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While you were sleeping: Chinese output climbs

While you were sleeping: Wall St edges higher on China industrial output

Nov. 12 (BusinessWire) – Stocks on Wall Street edged higher after figures showed China’s industrial production surged and Japanese machinery orders climbed, while speculation grew that the Federal Reserve will keep borrowing costs low.

The Dow Jones Industrial Average rose 0.4% to 10289.61 and the Standard & Poor’s 500 climbed 0.5% to 1098.66. The Nasdaq Composite gained 0.7% to 2165.24.

Bank of America rose 2.3% to US$16.39, leading gainers on the Dow. MBIA, the bond insurer that tumbled this week, gained 8.5% to US$3.82, the biggest advance on the S&P 500.

Toll Brothers, the luxury home builder, soared 16% to US$21.37, leading homebuilders higher after reporting a 42% surge in orders. Macy’s Inc. dropped 8% to US$17.87 after reporting a third-quarter loss and forecasting annual profit that lagged behind analyst estimates.

Chinese industrial output jumped 16.1% from a year earlier, the biggest monthly gain since March last year, figures yesterday showed. Japanese machinery orders rose 10.5% from a month earlier, more than twice the expected pace.

Fed officials including Dallas President Richard Fisher, San Franciso’s Janet Yellen and Atlanta’s Dennis Lockhart have all hinted this week that current central bank policy settings, keeping interest rates near zero, may be set to endure.

Lockhart said the U.S. economy faces “a relatively subdued pace of growth.”

In Europe, the Dow Jones Stoxx 600 gained 0.4% to 246.20, helped by strong Chinese industrial output and better-than-expected earnings from cement maker Holcim Ltd. and French bank Credit Agricole.

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Holcim gained 3.7% after the company said it fattened margins by cutting costs and closing plants, resulting in a third-quarter profit of 673 million francs.

Credit Agricole rose 5.6% after posting a smaller-than-expected 21% decline in third-quarter profit to 289 million euros.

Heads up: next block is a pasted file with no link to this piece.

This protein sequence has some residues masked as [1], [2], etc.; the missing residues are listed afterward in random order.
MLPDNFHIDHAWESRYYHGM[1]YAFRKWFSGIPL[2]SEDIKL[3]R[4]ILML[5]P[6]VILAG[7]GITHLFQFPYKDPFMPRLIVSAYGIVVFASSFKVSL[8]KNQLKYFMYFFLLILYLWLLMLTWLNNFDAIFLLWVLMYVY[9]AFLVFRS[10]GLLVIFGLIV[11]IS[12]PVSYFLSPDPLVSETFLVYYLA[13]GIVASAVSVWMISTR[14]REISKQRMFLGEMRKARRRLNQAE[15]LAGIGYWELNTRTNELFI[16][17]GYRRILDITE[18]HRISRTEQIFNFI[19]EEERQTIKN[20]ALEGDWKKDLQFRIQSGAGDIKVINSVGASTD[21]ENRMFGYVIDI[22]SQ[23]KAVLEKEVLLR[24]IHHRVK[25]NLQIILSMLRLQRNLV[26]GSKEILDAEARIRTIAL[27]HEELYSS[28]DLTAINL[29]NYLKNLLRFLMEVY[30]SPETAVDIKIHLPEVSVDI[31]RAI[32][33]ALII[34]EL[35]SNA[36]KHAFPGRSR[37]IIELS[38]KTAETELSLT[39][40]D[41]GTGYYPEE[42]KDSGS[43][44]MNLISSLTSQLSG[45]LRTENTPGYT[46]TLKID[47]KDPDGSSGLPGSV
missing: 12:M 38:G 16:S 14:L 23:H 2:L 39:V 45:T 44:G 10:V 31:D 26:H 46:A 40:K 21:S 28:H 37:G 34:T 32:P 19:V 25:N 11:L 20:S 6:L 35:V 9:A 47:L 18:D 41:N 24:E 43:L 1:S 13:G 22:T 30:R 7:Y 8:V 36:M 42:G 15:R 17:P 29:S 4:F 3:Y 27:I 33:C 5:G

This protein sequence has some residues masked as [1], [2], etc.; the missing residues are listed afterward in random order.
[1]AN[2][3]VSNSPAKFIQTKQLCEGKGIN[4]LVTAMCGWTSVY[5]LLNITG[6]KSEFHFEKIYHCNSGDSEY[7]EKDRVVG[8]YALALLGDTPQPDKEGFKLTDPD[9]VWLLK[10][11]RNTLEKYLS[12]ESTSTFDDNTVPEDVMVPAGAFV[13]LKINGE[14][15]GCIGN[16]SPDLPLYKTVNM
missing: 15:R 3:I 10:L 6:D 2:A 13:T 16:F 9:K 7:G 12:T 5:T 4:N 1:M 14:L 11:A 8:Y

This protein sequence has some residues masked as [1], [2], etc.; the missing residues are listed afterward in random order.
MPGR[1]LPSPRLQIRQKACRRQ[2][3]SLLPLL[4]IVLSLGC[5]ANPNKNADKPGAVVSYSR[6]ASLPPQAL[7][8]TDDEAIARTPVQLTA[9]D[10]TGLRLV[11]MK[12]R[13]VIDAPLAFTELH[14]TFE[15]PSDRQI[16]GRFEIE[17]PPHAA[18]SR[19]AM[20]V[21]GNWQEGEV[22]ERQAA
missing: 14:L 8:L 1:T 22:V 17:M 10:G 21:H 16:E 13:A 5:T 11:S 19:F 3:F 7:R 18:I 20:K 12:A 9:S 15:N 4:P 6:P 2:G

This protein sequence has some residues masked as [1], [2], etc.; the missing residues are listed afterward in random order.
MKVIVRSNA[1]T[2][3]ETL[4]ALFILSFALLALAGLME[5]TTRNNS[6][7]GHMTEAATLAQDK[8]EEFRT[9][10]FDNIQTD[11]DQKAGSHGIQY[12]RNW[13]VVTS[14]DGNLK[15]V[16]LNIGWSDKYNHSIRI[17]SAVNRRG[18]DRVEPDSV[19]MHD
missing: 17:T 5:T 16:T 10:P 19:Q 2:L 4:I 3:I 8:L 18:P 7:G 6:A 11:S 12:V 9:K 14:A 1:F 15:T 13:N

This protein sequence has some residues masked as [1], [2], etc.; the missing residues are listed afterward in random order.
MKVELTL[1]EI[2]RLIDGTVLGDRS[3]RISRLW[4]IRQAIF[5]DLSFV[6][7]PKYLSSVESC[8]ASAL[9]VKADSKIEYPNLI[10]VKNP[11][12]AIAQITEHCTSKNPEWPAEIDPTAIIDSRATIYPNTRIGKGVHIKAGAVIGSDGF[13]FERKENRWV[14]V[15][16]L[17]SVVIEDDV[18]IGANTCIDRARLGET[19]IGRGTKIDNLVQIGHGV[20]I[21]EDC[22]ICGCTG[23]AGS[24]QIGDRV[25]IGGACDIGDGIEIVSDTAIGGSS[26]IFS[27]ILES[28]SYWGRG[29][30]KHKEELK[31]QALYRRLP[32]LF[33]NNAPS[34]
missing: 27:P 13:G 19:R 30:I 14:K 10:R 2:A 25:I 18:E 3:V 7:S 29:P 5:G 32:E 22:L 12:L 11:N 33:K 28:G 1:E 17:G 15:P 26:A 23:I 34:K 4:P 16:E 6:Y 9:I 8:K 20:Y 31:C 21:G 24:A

BHP Billiton, the world’s largest mining company, rose 2.6%, leading gains in resources companies on the prospects of ongoing demand for raw materials in China and Japan.

ING Groep rose 6.6% after the financial services group turned to a third-quarter profit of 499 million euros, as writedowns eased.

Among national benchmarks, the U.K.’s FTSE 100 rose 0.7% to 5266.75 after figures showed unemployment rose at the slowest pace in 18 months, while Bank of England Governor Mervyn King said the British economy will have a “hard path” to recovery.

France’s CAC 40 climbed 0.8% to 3814.39 and Germany’s DAX 30 gained 1% to 5668.35.

The greenback traded at US$1.4973 per euro from US$1.4993, recovering from an earlier dip to as weak as US$1.5048. The U.S. dollar traded at 89.81 yen from 89.81. The euro traded at 134.46 yen from 134.65.

The Dollar Index, which measures the greenback against a basket of six major currencies, rose 0.4% to 75.16.

Copper was little changed in New York, paring an earlier gain as the greenback climbed from its 15-month low.

Copper for December delivery copper was 0.1% higher at US$2.9655 a pound on the New York Mercantile Exchange.

Gold futures for December delivery rose to as much as US$1,119.10 an ounce, a record, on the New York Mercantile Exchange, as the dollar weakened. Gold was recently at US$1,116.30 an ounce.

Crude oil pared an earlier gain in New York when figures showed Chinese net oil imports jumped, as the greenback recovered.

Oil for December delivery slipped 0.4% to US$78.74 a barrel in New York.


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